Suggestions on where to save your key:

  • In your own house
  • With friends or family (besides the key, you also need a Safeberg Password to access your files)
  • In a safe

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Posted by on March 4, 2010 in Computing, Digital Security

 

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How Breakable Is Your Password And What Does It Say About You?

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Posted by on February 13, 2010 in Computing, Digital Security, Fun

 

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How Do You Keep Track Of Your Passwords?

Passwords are a critical security step in protecting our data – we use them for web access at e-commerce and online banking sites, or even file encryption processes used on our computers locally – and the quality of those password choices seem to correlate directly with a given methods ease-of-retrieval process. I.E. Strings of random characters – the best choice for passwords – are difficult to remember. As such, many users, especially those who don’t use password managers or write their passwords down, will default to easy-to-remember passwords, rendering the effectiveness of those digital keys to a minimal level at best.

These are the results of an ongoing SlashDot poll, with the majority (70%) of users [most of whom are likely technology savvy] choosing to store password by memory.

I am among the 17% who uses a password manager, like LastPass.

Results are current as of 2/13/2010.

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Posted by on February 13, 2010 in Computing, Digital Security, Technology

 

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U.S. Enables Chinese Hacking of Google According to Schneier

Hackers seeking source code from Google, Adobe and dozens of other high-profile companies used unprecedented tactics that combined encryption, stealth programming and a zero day exploit hole in Internet Explorer, according to new details released by the anti-virus firm McAfee.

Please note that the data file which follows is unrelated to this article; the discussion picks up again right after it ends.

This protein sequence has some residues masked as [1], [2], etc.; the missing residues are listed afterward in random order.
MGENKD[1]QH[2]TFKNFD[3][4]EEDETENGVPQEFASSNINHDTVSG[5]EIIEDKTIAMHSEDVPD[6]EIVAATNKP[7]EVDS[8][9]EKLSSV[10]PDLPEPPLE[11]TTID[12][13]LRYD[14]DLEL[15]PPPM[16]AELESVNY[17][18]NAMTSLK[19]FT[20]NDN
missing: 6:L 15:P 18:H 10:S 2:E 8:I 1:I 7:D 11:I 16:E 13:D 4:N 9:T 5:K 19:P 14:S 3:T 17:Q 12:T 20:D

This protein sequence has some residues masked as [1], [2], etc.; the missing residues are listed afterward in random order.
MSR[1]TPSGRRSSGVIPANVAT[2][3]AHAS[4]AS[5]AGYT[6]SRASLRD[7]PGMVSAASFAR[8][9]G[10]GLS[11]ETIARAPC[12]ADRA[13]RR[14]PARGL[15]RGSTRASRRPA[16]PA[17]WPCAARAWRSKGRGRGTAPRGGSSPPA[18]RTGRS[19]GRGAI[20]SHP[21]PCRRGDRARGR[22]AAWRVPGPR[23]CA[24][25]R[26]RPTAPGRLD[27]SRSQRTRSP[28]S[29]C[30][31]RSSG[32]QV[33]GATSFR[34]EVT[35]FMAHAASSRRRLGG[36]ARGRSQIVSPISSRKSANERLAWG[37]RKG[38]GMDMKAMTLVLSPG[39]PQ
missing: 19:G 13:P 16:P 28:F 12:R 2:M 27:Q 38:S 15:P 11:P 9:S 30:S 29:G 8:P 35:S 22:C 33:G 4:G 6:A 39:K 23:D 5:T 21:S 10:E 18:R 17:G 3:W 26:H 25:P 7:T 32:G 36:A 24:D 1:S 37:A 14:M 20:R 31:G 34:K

hack The attack, which has been described as ”highly sophisticated,” used nearly a dozen pieces of malware and several levels of encryption to burrow deeply into the bowels of company networks to extract data while obscuring their activity, according to Dmitri Alperovitch, vice president of threat research for McAfee.

Once the user visited the malicious site, their Internet Explorer browser was exploited to download an array of malware to their computer automatically and transparently. The programs unloaded seamlessly and silently onto the system, like Russian nesting dolls, flowing one after the other.

“The initial piece of code was shell code encrypted three times and that activated the exploit,” Alperovitch said. “Then it executed downloads from an external machine that dropped the first piece of binary on the host. That download was also encrypted. The encrypted binary packed itself into a couple of executables that were also encrypted.”

One of the malicious programs opened a remote backdoor to the computer, establishing an encrypted covert channel that masqueraded as an SSL connection to avoid detection. This allowed the attackers ongoing access to the computer and to use it as a “beachhead” into other parts of the network, Alperovitch said, to search for login credentials, intellectual property and whatever else they were seeking.

The hack attacks have been dubbed “Operation Aurora” by McAfee due to references in the malware to the name of a file folder named “Aurora”

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Posted by on January 29, 2010 in Computing, Digital Security